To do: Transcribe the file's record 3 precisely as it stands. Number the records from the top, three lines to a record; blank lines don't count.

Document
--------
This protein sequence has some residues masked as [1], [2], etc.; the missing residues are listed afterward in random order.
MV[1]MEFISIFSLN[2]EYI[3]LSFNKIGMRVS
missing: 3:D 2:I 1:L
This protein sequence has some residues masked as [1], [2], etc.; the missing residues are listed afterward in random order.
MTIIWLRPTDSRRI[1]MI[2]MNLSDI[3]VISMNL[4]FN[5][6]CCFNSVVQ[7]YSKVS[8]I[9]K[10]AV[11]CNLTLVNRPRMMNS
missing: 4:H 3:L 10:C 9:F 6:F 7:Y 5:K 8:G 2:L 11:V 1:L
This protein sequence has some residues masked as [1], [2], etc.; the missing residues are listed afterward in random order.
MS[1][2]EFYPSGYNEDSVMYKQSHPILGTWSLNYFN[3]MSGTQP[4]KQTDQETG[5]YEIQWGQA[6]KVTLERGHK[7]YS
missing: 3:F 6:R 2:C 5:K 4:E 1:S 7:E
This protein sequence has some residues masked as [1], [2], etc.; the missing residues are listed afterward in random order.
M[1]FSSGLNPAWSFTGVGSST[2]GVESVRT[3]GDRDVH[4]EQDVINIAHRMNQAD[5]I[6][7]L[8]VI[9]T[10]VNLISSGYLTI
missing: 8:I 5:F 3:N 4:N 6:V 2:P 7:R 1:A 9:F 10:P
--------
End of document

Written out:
This protein sequence has some residues masked as [1], [2], etc.; the missing residues are listed afterward in random order.
MS[1][2]EFYPSGYNEDSVMYKQSHPILGTWSLNYFN[3]MSGTQP[4]KQTDQETG[5]YEIQWGQA[6]KVTLERGHK[7]YS
missing: 3:F 6:R 2:C 5:K 4:E 1:S 7:E